Simulation of mass transfer dynamics of atomized powder stored in silos during porcelain tile manufacturing

Rossane Santos


Porcelain tile is a building material characterized for its low water absorption (less than 0.5%) and other useful aspects, such as high mechanical and abrasion resistances, in addition to its aesthetical applications. High stable and homogeneous material handling is required in order to attain the final product specifications for each plate. After preparation of raw materials through milling and spray drying, the atomized powder is composed of granules with different sizes and moisture contents. The powder is stored in silos until the temperature is reduced and residual moisture is more evenly distributed. A practical concern of granular material handling is segregation. During silo loading, particles of different sizes may occupy preferential regions, decreasing mass transfer rates and generating non-uniform moisture distribution. In case of funnel flow during silo discharge, segregation effects increase. Thus, powder discharged from silos have variable properties over time, resulting in operational issues during later processes and standardization problems.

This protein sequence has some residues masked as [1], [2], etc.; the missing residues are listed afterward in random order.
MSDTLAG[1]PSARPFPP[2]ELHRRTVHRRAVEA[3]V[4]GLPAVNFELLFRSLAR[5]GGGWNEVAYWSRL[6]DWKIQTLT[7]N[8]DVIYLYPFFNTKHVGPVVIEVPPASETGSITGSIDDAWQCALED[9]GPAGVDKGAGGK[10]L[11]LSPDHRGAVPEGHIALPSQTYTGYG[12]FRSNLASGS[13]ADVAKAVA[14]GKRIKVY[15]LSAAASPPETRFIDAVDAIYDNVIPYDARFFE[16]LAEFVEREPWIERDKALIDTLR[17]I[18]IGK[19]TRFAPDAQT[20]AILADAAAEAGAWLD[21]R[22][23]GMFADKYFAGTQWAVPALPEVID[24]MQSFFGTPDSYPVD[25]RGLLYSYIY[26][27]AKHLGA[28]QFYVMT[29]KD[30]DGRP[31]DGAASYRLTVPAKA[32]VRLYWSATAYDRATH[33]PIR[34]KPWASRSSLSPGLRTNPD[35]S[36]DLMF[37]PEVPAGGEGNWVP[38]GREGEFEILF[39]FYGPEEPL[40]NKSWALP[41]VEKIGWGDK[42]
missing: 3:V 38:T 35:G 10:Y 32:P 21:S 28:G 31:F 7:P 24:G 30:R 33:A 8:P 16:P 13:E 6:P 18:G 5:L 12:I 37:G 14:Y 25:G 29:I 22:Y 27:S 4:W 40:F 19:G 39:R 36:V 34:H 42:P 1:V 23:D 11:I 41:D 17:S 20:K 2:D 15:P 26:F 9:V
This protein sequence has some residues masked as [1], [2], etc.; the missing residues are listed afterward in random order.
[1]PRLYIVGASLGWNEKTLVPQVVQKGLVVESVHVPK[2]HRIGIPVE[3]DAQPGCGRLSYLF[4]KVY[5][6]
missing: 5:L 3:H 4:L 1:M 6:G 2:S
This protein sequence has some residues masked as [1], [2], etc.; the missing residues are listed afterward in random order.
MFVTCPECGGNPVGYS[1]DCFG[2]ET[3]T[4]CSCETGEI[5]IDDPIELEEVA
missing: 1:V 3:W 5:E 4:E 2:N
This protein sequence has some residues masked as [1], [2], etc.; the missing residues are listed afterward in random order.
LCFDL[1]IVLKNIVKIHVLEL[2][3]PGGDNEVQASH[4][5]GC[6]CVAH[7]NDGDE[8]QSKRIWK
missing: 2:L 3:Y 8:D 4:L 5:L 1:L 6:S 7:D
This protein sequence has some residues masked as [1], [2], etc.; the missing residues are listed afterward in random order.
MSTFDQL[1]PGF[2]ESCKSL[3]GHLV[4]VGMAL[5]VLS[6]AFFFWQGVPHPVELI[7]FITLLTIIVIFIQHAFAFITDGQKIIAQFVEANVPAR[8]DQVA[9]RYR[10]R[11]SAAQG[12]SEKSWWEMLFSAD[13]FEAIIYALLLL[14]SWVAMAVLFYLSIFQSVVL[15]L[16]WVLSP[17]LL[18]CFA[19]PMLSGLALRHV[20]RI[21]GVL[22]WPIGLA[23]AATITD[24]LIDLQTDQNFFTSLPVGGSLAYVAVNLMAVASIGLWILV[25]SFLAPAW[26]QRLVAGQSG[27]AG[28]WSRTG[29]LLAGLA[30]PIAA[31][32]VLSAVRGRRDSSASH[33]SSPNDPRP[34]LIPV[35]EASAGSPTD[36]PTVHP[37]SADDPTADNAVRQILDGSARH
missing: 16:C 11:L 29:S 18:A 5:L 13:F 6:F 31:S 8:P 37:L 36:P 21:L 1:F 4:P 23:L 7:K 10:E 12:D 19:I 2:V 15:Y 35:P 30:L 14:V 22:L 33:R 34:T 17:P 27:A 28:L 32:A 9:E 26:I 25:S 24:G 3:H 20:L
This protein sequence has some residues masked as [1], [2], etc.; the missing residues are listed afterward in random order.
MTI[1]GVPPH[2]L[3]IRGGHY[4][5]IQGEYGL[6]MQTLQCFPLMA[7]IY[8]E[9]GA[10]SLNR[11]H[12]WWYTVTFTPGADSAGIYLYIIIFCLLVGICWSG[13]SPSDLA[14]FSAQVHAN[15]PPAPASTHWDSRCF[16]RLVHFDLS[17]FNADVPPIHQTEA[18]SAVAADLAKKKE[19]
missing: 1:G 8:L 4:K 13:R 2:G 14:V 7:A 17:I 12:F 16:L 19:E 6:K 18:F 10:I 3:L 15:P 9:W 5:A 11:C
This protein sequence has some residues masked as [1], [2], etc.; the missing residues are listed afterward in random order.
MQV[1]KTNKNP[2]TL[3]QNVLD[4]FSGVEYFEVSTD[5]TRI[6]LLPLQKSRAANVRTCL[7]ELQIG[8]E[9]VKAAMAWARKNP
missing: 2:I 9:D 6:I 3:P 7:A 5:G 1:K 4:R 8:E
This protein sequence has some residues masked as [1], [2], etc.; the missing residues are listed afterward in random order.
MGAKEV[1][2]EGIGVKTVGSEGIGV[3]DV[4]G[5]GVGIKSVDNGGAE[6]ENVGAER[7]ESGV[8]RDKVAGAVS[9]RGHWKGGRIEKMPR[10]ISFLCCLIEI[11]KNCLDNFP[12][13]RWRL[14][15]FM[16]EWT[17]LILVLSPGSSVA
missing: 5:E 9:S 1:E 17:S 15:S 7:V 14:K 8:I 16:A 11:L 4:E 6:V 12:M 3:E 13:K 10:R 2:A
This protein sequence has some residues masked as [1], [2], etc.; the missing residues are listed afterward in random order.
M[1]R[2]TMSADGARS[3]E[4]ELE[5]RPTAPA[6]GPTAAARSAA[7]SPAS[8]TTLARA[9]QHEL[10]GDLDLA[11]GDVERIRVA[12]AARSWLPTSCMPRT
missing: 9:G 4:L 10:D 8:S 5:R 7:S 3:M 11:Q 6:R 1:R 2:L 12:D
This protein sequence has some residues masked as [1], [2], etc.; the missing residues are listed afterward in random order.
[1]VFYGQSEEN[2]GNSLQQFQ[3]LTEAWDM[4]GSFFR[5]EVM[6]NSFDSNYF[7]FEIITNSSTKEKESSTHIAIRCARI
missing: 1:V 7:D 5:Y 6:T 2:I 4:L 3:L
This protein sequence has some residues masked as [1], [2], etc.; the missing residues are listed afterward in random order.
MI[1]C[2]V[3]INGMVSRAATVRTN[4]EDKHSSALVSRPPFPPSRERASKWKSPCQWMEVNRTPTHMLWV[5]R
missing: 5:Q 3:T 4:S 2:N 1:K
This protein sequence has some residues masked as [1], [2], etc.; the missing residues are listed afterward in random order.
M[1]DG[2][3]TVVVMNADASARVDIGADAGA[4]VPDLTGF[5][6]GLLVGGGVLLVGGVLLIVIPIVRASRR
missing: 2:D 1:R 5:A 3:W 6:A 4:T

From a mathematical modeling perspective, flow of particles of various sizes while addressing the dynamics of moisture transfer and segregation is a major challenge. The aim of this research is to develop a coupled approach of Discrete Element Method (DEM) and Finite Element Method (FEM) to properly simulate the phenomena that occur during the storage of spray-dried powder in silos used for the production of porcelain tiles. Simulations will also provide a powerful platform to design distributors to minimize segregation and inserts to improve discharge flow.


DEM can be used to model wet granular flow during silo filling, with particular emphasis on estimating segregation (as shown in Figure 1) and the evolution of distinct flow regimes during silo discharge. Additionally, FEM can be applied to solve mass transfer among particles and moisture distribution inside the silo (Figure 2). Since granular flow is affected by the moisture content of the powder and cohesion parameters are significant in contact models, multiphysics coupled DEM-FEM is required to solve this problem.

Cooperation partners

Prof. Agenor De Noni Junior, Prof. Dachamir Hotza, Prof. Marintho Bastos Quadri, Prof. Sergio Yesid Gómez González. Chemical and Food Engineering Department, Federal University of Santa Catarina, Brazil.

Project funding

This study is financed by the Coordenação de Aperfeiçoamento de Pessoal de Nível Superior – Brasil (CAPES - 88881.207634/2018-01) in collaboration with DFG.